Joe Walston, WCS Vice President for Field Conservation, said: “Africa’s wildlife crisis is worse now than ever. But WCS’s work on the ground has convinced us that we can make progress with the right kind of comprehensive approach to effective protected area management, anti-poaching and anti- trafficking efforts, and efforts to empower local communities—and DEVCO’s document provides such a framework. We are eager to work with the European Union and its Member States on implementing the important ideas presented here, and look forward to seeing these ideas manifest themselves in a strategy whose fully funded measures truly make a difference for African wildlife and wild places.”  

Jason Bell, IFAW’s Elephant Programme Director said, “By placing the landscape and wildlife crime at the heart of this continent wide strategy, the European Union and its Member States have made a worthy attempt at bridging the poverty-biodiversity nexus. The EU must now ensure that it follows through and fully funds this effort. A landscape approach which views keystone species sufficiency, such as with elephants, as a pre-requisite for advancing human development, not only caters for the immediate needs of humans, but assures their long-term development. This acknowledgment of resources competition and human elephant conflict provides for mitigation measures and livelihood interventions which result in greater protection for both humans and elephants.”

Dr. Julius Arinaitwe, Regional Director for Africa, BirdLife International said: “Today’s launch is an important chance to highlight the challenges faced by wildlife in Africa and make sure the EU acts on its recommendations. BirdLife welcomes the chance to contribute to this report, in particular through working with our 24 African partners who themselves work with a number of local conservation groups supporting and investing in developing livelihood initiatives.”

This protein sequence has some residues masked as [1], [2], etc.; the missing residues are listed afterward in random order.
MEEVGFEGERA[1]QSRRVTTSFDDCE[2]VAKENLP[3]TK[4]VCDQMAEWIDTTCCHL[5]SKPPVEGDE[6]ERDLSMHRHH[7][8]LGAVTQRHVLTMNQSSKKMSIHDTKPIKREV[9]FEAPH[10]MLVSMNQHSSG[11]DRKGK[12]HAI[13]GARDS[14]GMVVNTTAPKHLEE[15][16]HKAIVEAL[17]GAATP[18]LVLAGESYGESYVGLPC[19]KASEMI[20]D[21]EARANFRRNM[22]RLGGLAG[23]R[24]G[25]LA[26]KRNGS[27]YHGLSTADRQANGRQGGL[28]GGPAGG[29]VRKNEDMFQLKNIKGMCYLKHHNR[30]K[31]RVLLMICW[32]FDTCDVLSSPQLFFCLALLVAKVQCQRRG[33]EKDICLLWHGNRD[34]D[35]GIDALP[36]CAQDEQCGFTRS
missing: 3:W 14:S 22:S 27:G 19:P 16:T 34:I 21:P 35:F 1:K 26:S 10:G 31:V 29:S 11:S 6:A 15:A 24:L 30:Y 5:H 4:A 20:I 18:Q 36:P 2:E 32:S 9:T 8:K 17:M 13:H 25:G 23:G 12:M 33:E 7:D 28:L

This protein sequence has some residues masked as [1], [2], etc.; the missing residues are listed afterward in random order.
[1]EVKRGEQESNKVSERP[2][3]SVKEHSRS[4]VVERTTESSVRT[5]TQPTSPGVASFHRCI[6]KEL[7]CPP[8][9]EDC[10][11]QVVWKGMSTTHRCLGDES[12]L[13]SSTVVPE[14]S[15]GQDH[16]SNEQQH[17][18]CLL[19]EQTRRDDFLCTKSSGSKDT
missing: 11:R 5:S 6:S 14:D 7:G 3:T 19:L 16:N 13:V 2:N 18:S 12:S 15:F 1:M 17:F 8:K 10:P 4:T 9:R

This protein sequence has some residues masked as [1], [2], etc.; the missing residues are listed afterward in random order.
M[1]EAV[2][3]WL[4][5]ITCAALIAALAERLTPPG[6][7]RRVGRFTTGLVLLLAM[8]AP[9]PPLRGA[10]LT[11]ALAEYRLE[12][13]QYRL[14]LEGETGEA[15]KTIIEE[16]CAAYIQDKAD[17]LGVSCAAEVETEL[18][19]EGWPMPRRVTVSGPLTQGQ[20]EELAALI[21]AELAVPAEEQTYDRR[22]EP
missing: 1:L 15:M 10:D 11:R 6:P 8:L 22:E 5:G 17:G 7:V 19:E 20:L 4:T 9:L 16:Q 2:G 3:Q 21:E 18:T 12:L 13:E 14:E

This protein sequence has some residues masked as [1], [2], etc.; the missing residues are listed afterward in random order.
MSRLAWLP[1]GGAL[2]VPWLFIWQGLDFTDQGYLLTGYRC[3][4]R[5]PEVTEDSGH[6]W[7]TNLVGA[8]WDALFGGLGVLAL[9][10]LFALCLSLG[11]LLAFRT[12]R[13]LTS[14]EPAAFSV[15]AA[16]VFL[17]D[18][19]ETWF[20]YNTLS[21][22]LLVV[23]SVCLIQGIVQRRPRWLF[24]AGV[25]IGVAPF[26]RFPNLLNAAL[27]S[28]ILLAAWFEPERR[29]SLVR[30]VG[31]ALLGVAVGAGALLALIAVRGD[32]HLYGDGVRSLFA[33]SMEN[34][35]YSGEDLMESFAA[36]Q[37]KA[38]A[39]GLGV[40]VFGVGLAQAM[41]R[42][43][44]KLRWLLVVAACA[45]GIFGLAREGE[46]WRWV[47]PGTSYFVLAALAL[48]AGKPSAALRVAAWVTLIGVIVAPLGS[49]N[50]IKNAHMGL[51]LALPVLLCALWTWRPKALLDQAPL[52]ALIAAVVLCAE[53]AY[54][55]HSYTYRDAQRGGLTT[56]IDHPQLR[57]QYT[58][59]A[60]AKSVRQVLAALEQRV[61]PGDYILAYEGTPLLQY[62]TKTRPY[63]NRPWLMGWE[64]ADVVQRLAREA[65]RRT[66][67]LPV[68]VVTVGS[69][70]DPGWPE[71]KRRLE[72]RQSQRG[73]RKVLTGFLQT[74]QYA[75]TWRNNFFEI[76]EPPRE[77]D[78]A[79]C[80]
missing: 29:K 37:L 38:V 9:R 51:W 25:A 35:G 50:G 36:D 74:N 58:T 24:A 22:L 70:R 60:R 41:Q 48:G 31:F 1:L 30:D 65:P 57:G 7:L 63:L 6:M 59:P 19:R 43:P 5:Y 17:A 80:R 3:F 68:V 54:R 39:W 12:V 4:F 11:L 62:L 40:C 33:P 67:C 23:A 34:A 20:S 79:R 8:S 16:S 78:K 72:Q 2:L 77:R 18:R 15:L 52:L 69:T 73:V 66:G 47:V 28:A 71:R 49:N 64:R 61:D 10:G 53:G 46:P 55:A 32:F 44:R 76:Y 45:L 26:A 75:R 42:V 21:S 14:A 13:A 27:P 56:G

The EU strategy will still need to be funded; if sufficient funds are galvanised after the strategy is finalised, then it will truly be a game-changer for African wildlife species. This effort thus far by DG DEVCO marks good progress and it will now require EU Member States to signal their support and provide financial assistance. The establishment of a special EU Trust Fund for African wildlife would be a reliable way forward and help to leverage the funds needed. The EU and its Member States have significantly funded biodiversity conservation over the years, but if properly funded an integrated and well developed strategy will provide an opportunity for a large-scale, highly effective, and interconnected approach.


WCS (Wildlife Conservation Society)

MISSION: WCS saves wildlife and wild places worldwide through science, conservation action, education, and inspiring people to value nature. To achieve our mission, WCS, based at the Bronx Zoo, harnesses the power of its Global Conservation Program in nearly 60 nations and in all the world’s oceans and its five wildlife parks in New York City, visited by 4 million people annually. WCS combines its expertise in the field, zoos, and aquarium to achieve its conservation mission. Visit: Follow: @WCSNewsroom. For more information: +1 347-840-1242. 

International Fund for Animal Welfare

Founded in 1969, IFAW saves animals in crisis around the world. With projects in more than 40 countries, IFAW rescues individual animals, works to prevent cruelty to animals, and advocates for the protection of wildlife and habitats. For more information, visit Follow us on Facebook and Twitter.

BirdLife International

BirdLife International is the world’s largest nature conservation Partnership. Together we are 120 BirdLife Partners worldwide – one per country – and growing, with almost 13 million supporters, 7,000 local conservation groups and 7,400 staff.